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Gwinnett County Family Law Blog

How are child custody determinations made?

Because child custody situations are some of the most significant situations many people navigate during their lives, many may wonder how child custody decisions are reached. The guiding principle behind child custody determinations is the best interests of the child. This may bring up the question, then, how the best interests of the child are determined?

What is in the best interests of a child is, generally, determined based on a number of factors that consider the child's circumstances and the circumstances of the parent or caretaker in question. In making its determination, the court will also consider the parent's capacity to parent. Additionally, when determining what court actions, orders and services are in the best interests of the child, the court will always place the child's well-being and safety as an overarching concern when making child custody determinations.

Spouses may hide assets during property distribution in divorce

The division of property can be a highly contested issue in divorce. It may lead one or both of the spouses to engage in prohibited or unethical behavior in order to enhance their share of the assets.

Many spouses who are anticipating a divorce may begin hiding assets to provide a reserve for the costs of the divorce process, as well as to keep certain assets from being divided during the divorce. A recent article highlights the reasons as to why this is often a poor decision and how to identify assets that a soon-to-be-former spouse may have attempted to hide. Since many records have gone digital, a spouse often leaves behind an electronic trail that makes it easier to track down hidden accounts. Retaining an attorney who is adept at uncovering such assets can be crucial, as well. Additionally, the increased use of smartphones has made it more difficult for spouses to hide assets or information from each other.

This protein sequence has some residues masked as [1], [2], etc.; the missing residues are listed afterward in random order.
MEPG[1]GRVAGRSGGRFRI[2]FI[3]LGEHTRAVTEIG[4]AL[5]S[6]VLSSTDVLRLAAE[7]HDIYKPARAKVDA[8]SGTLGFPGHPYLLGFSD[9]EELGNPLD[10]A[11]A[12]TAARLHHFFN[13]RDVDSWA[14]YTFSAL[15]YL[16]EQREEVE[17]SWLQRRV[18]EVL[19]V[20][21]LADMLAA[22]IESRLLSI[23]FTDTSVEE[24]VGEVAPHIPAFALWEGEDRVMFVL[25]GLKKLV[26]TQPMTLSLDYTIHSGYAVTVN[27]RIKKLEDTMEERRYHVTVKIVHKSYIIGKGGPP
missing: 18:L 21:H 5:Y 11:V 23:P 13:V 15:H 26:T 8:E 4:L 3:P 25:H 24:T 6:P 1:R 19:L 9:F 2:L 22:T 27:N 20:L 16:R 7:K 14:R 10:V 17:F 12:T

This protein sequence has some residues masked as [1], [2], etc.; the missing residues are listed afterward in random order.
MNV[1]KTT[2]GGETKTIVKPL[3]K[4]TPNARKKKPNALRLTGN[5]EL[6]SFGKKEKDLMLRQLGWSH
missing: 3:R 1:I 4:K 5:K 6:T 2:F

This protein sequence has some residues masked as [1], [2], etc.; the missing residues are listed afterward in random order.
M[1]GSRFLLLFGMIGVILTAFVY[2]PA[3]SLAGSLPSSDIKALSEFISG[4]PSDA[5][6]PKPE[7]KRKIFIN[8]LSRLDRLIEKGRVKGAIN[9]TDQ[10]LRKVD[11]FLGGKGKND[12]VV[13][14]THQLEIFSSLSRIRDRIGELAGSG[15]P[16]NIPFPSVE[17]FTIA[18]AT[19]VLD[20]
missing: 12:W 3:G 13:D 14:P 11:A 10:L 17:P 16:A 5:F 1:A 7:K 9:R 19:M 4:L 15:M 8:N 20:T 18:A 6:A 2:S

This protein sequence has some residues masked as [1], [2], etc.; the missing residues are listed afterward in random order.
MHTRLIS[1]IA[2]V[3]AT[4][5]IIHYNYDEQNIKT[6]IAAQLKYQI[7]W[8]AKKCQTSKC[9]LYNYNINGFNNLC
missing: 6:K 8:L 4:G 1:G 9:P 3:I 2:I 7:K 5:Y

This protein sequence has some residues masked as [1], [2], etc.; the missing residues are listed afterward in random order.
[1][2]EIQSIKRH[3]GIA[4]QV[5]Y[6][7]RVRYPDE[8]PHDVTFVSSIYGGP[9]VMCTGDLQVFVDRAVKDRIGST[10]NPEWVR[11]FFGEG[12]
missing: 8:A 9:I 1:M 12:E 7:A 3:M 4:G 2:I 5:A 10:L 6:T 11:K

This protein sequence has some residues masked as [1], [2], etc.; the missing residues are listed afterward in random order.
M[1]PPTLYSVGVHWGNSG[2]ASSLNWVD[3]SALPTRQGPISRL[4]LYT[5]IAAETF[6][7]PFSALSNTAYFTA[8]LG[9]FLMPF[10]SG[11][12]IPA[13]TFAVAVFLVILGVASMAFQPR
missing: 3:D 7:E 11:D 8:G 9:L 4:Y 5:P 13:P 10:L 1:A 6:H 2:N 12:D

What circumstances may constitute a change in child support?

The application of child support is a mechanism that allows a child to be financially supported by both of his or her parents after a divorce, as well as providing a method for both parents to share in the costs associated with raising a child. Typically, when parents divorce, a child will reside primarily with one parent, known as the custodial parent. Since the child lives with that parent the majority of the time, that parent will often be responsible for a larger share of the child's expenses. By assessing child support, a court is able to balance these costs by ordering the non-custodial parent to pay a portion of their income to share in these expenses.

Most Gwinnett County parents are aware of what child support is and when it should be applied, but this knowledge may not extend to the potential modification of a child support order. Many parents may wonder when the amount of child support may be increased or decreased. The rule is that a significant change in circumstances must occur to change a child support order. What occurrences qualify as a significant change in circumstances though? Additionally, once a modification order is entered, is it in place permanently?

Musician successfully achieves child support modification

In his popular song "Beautiful Boy," John Lennon sings the following statement: "Life is what happens to you while you are making other plans." This sentiment probably rings true for many Georgia residents. Unexpected life changes and surprising occurrences pop up without warning, leaving individuals struggling to accommodate new circumstances.